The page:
High blood pressure is a common condition in which the blood in your arteries reaches a high enough pressure that it may start damaging tiny delicate arteries which then causes damage in organs throughout your body.

It is difficult to talk about “high” blood pressure when many of us don’t understand normal blood pressure. Normal blood pressure starts in the heart. The heart is connected by branching arteries to every organ in the body! How much blood the heart pumps, as well as what force with which the heart pumps, gives the blood a certain speed and a certain pressure within the arteries. The blood in the arteries is pulsatile because it is higher when the heart is pumping more blood into the system  (systolic pressure – or top number) and lower when heart rests between beats (diastolic pressure – or bottom number). This is why your blood pressure has two numbers. High blood pressure, or hypertension, is simply too high of a pressure in either one or both of those numbers. The heart may pump too hard or too fast, or the blood vessels may not stretch enough to accommodate such high pressures. Either way, hypertension causes damage and illness by injuring the inside of the blood vessels.

Most people with high blood pressure have no signs or symptoms, even if blood pressure readings reach dangerously high levels. Although a few people with early-stage high blood pressure may have dull headaches, dizzy spells or a few more nosebleeds than normal, these signs and symptoms typically don’t occur until high blood pressure has reached a severe — even life-threatening — stage. You’ll likely have your blood pressure taken as part of a routine doctor’s appointment. Ask your doctor for a blood pressure reading at least every two years starting at age 20. He or she will likely recommend more frequent readings if you’ve already been diagnosed with high blood pressure or other risk factors for cardiovascular disease. Children age 3 and older will usually have their blood pressure measured as a part of their yearly checkups. If you don’t regularly see your doctor, you may be able to get a free blood pressure screening at a health resource fair or other locations in your community. You can also find machines in some stores that will measure your blood pressure for free, but these machines can give you inaccurate results.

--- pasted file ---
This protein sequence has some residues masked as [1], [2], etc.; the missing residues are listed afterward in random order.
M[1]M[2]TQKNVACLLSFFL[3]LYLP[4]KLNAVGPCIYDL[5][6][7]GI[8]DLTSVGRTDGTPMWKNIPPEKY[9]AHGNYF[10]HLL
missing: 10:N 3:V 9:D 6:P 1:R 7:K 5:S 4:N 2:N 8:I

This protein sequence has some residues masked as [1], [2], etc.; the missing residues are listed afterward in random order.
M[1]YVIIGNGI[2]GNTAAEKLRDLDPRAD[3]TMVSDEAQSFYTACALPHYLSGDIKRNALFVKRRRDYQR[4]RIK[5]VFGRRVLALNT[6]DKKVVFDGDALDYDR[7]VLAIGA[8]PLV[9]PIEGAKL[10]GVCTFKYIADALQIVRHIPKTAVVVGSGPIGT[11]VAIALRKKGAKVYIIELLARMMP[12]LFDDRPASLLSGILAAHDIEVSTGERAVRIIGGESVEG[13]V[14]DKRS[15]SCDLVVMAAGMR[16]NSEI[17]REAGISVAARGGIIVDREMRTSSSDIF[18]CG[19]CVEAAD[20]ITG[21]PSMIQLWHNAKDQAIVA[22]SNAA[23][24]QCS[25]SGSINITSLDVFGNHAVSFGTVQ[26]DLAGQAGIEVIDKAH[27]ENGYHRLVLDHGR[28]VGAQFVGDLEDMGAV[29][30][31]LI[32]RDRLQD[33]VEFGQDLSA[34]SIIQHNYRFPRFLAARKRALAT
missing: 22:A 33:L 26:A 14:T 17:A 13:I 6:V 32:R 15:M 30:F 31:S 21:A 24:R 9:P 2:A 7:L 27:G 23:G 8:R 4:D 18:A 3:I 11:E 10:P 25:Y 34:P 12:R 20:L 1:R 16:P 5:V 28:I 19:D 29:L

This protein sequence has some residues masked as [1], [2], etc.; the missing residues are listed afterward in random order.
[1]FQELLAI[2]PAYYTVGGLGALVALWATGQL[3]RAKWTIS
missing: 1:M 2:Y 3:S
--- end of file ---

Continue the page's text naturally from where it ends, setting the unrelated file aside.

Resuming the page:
Primary (essential) hypertension
For most adults, there’s no identifiable cause of high blood pressure. This type of high blood pressure, called essential hypertension or primary hypertension, tends to develop gradually over many years.

Secondary hypertension
High blood pressure caused by an underlying condition tends to appear suddenly and cause higher blood pressure than primary hypertension. Various conditions and medications can lead to secondary hypertension, including: kidney problems, adrenal gland tumors, certain defects in blood vessels you’re born with (congenital), certain medications (birth control pills, cold remedies, decongestants, over-the-counter pain relievers and some prescription drugs), Illegal drugs (cocaine and amphetamines).

There are many lifestyle changes that can help control and even prevent hypertension. These measures are important even if you are already taking blood pressure medication.


  • Eat healthy: decrease salt and fat intake
  • Try the DASH diet
  • Get plenty of potassium
  • Eat less saturated fat and total fat. This can also help you lose weight and decrease cholesterol.
  • Decrease the salt in your diet
  • Maintain a healthy weight
  • Increase physical activity
  • Limit alcohol
  • Don’t smoke
  • Monitor your blood pressure at home

Treatment is based on what stage you are as well as if you have certain chronic conditions, like diabetes, high cholesterol, heart disease, or kidney failure.

  • Normal blood pressure – < 120/80
  • Prehypertension – 120/80 up to 139/89
  • True high blood pressure – 140/90 or higher

Medication Information
Thiazide diuretics
Diuretics, sometimes called “water pills,” are medications that act on your kidneys to help your body eliminate sodium and water, reducing the amount of fluid in your body.

Beta blockers
These medications reduce the workload on your heart and open your blood vessels, causing your heart to beat slower and with less force, which lowers blood pressure and protects the heart from further damage.

Angiotensin-converting enzyme (ACE) inhibitors
These medications help relax blood vessels by blocking the formation of a natural chemical that narrows blood vessels.

Angiotension II receptor blockers
These medications help relax blood vessels by blocking the action — not the formation — of a natural chemical that narrows blood vessels.

Calcium channel blockers
These medications help relax the muscles of your blood vessels. Some may slow your heart rate. Calcium channel blockers may work better for African-Americans and older adults than do ACE inhibitors or beta blockers alone.

Alpha blockers
These medications reduce nerve signals to blood vessels, reducing the effects of natural chemicals that narrow blood vessels, causing blood vessels to be more open, thus reducing blood pressure.

Alpha-beta blockers
In addition to reducing nerve impulses to blood vessels, alpha-beta blockers slow the heartbeat to reduce the amount of blood that must be pumped through the vessels.

No matter what medication your doctor prescribes to treat your high blood pressure, you’ll need to make lifestyle changes to lower your blood pressure.

*If your blood pressure remains stubbornly high despite taking at least three different types of high blood pressure drugs, you may have resistant hypertension. People who have controlled high blood pressure but are taking four different types of medications at the same time to achieve that control also are considered to have resistant hypertension. Your doctor can evaluate whether the medications and doses you are taking for your high blood pressure are appropriate.